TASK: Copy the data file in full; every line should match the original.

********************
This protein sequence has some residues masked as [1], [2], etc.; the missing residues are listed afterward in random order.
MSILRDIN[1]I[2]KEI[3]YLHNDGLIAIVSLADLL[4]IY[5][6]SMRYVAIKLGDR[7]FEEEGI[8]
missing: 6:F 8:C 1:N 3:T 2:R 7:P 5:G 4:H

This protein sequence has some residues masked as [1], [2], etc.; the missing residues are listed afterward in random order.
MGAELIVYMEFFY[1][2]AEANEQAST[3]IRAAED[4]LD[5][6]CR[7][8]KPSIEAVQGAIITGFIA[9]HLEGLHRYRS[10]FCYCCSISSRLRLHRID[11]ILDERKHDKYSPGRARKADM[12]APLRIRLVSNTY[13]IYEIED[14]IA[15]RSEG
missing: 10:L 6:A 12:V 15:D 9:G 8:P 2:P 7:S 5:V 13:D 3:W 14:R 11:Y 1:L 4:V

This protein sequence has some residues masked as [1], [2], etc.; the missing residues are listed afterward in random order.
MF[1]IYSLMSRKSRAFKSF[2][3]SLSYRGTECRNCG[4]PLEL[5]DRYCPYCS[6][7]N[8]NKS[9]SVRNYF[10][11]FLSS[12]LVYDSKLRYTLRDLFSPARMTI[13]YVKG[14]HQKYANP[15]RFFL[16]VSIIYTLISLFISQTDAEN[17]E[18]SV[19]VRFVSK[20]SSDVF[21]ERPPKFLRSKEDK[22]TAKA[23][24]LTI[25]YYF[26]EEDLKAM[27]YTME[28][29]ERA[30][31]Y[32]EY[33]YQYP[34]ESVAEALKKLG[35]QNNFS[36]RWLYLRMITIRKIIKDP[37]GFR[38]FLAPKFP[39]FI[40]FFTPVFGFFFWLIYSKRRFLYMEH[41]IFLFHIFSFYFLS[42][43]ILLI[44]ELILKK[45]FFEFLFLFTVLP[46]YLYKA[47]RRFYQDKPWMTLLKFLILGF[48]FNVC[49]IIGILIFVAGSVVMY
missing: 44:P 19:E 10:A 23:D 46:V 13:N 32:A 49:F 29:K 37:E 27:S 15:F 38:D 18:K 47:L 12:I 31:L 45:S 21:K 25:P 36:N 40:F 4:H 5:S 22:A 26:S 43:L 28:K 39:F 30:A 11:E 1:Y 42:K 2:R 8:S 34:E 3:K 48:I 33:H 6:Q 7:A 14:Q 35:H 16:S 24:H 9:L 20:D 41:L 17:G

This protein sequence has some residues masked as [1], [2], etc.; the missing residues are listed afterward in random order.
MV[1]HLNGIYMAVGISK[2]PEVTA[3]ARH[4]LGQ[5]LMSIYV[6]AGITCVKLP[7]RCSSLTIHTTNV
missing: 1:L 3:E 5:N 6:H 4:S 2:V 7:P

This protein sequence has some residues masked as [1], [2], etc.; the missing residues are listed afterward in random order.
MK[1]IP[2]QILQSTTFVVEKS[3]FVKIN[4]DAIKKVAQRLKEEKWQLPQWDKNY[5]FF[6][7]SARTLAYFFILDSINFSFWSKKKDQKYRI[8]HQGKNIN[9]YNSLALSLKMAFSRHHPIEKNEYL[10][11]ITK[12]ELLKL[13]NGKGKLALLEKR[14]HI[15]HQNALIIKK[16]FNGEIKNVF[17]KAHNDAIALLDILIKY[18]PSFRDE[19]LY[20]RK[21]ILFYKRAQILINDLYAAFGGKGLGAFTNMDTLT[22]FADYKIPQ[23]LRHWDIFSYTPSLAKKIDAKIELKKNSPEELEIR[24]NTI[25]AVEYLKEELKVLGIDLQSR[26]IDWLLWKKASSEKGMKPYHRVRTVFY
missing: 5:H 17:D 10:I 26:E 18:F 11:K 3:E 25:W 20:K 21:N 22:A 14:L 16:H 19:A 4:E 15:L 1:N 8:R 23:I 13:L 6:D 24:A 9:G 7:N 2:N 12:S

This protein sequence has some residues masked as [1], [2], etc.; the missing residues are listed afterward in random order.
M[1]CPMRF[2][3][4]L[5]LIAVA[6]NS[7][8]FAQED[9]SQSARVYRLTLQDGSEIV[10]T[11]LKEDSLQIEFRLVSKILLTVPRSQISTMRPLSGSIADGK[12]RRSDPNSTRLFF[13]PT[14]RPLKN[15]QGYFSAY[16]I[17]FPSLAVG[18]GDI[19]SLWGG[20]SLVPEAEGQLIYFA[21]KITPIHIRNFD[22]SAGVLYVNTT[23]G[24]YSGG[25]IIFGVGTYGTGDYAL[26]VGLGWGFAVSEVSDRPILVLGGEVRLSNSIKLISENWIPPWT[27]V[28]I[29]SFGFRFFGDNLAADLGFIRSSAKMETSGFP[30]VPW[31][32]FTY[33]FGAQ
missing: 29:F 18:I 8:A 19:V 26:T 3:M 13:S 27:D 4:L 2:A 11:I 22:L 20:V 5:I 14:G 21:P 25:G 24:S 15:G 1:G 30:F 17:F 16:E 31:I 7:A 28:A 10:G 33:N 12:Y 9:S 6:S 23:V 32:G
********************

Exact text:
This protein sequence has some residues masked as [1], [2], etc.; the missing residues are listed afterward in random order.
MSILRDIN[1]I[2]KEI[3]YLHNDGLIAIVSLADLL[4]IY[5][6]SMRYVAIKLGDR[7]FEEEGI[8]
missing: 6:F 8:C 1:N 3:T 2:R 7:P 5:G 4:H

This protein sequence has some residues masked as [1], [2], etc.; the missing residues are listed afterward in random order.
MGAELIVYMEFFY[1][2]AEANEQAST[3]IRAAED[4]LD[5][6]CR[7][8]KPSIEAVQGAIITGFIA[9]HLEGLHRYRS[10]FCYCCSISSRLRLHRID[11]ILDERKHDKYSPGRARKADM[12]APLRIRLVSNTY[13]IYEIED[14]IA[15]RSEG
missing: 10:L 6:A 12:V 15:D 9:G 8:P 2:P 7:S 5:V 13:D 3:W 14:R 11:Y 1:L 4:V

This protein sequence has some residues masked as [1], [2], etc.; the missing residues are listed afterward in random order.
MF[1]IYSLMSRKSRAFKSF[2][3]SLSYRGTECRNCG[4]PLEL[5]DRYCPYCS[6][7]N[8]NKS[9]SVRNYF[10][11]FLSS[12]LVYDSKLRYTLRDLFSPARMTI[13]YVKG[14]HQKYANP[15]RFFL[16]VSIIYTLISLFISQTDAEN[17]E[18]SV[19]VRFVSK[20]SSDVF[21]ERPPKFLRSKEDK[22]TAKA[23][24]LTI[25]YYF[26]EEDLKAM[27]YTME[28][29]ERA[30][31]Y[32]EY[33]YQYP[34]ESVAEALKKLG[35]QNNFS[36]RWLYLRMITIRKIIKDP[37]GFR[38]FLAPKFP[39]FI[40]FFTPVFGFFFWLIYSKRRFLYMEH[41]IFLFHIFSFYFLS[42][43]ILLI[44]ELILKK[45]FFEFLFLFTVLP[46]YLYKA[47]RRFYQDKPWMTLLKFLILGF[48]FNVC[49]IIGILIFVAGSVVMY
missing: 44:P 19:E 10:A 23:D 46:V 13:N 32:A 49:F 29:K 37:E 27:S 15:F 38:D 18:K 47:L 12:I 31:L 45:S 21:K 25:P 36:N 40:F 4:H 5:S 22:A 26:S 43:L 28:K 39:F 30:A 11:E 1:Y 42:K 2:R 8:S 34:E 3:K 48:I 33:H 6:Q 7:A 14:Q 35:H 16:S 24:H 9:L 20:D 41:L 17:G

This protein sequence has some residues masked as [1], [2], etc.; the missing residues are listed afterward in random order.
MV[1]HLNGIYMAVGISK[2]PEVTA[3]ARH[4]LGQ[5]LMSIYV[6]AGITCVKLP[7]RCSSLTIHTTNV
missing: 1:L 3:E 5:N 6:H 4:S 2:V 7:P

This protein sequence has some residues masked as [1], [2], etc.; the missing residues are listed afterward in random order.
MK[1]IP[2]QILQSTTFVVEKS[3]FVKIN[4]DAIKKVAQRLKEEKWQLPQWDKNY[5]FF[6][7]SARTLAYFFILDSINFSFWSKKKDQKYRI[8]HQGKNIN[9]YNSLALSLKMAFSRHHPIEKNEYL[10][11]ITK[12]ELLKL[13]NGKGKLALLEKR[14]HI[15]HQNALIIKK[16]FNGEIKNVF[17]KAHNDAIALLDILIKY[18]PSFRDE[19]LY[20]RK[21]ILFYKRAQILINDLYAAFGGKGLGAFTNMDTLT[22]FADYKIPQ[23]LRHWDIFSYTPSLAKKIDAKIELKKNSPEELEIR[24]NTI[25]AVEYLKEELKVLGIDLQSR[26]IDWLLWKKASSEKGMKPYHRVRTVFY
missing: 5:H 17:D 10:I 26:E 18:F 11:K 3:E 25:W 20:K 21:N 22:A 14:L 16:H 19:A 4:E 15:L 1:N 8:R 23:I 13:L 6:D 24:A 9:G 7:N 2:N 12:S

This protein sequence has some residues masked as [1], [2], etc.; the missing residues are listed afterward in random order.
M[1]CPMRF[2][3][4]L[5]LIAVA[6]NS[7][8]FAQED[9]SQSARVYRLTLQDGSEIV[10]T[11]LKEDSLQIEFRLVSKILLTVPRSQISTMRPLSGSIADGK[12]RRSDPNSTRLFF[13]PT[14]RPLKN[15]QGYFSAY[16]I[17]FPSLAVG[18]GDI[19]SLWGG[20]SLVPEAEGQLIYFA[21]KITPIHIRNFD[22]SAGVLYVNTT[23]G[24]YSGG[25]IIFGVGTYGTGDYAL[26]VGLGWGFAVSEVSDRPILVLGGEVRLSNSIKLISENWIPPWT[27]V[28]I[29]SFGFRFFGDNLAADLGFIRSSAKMETSGFP[30]VPW[31][32]FTY[33]FGAQ
missing: 29:F 18:I 8:A 19:V 26:T 3:M 13:S 27:D 4:L 2:A 11:I 22:L 20:V 5:I 14:G 21:P 25:G 24:S 15:G 1:G 30:F 17:F 16:E 31:I 7:A 28:A 10:G 33:N 12:Y 9:S 6:S 23:V 32:G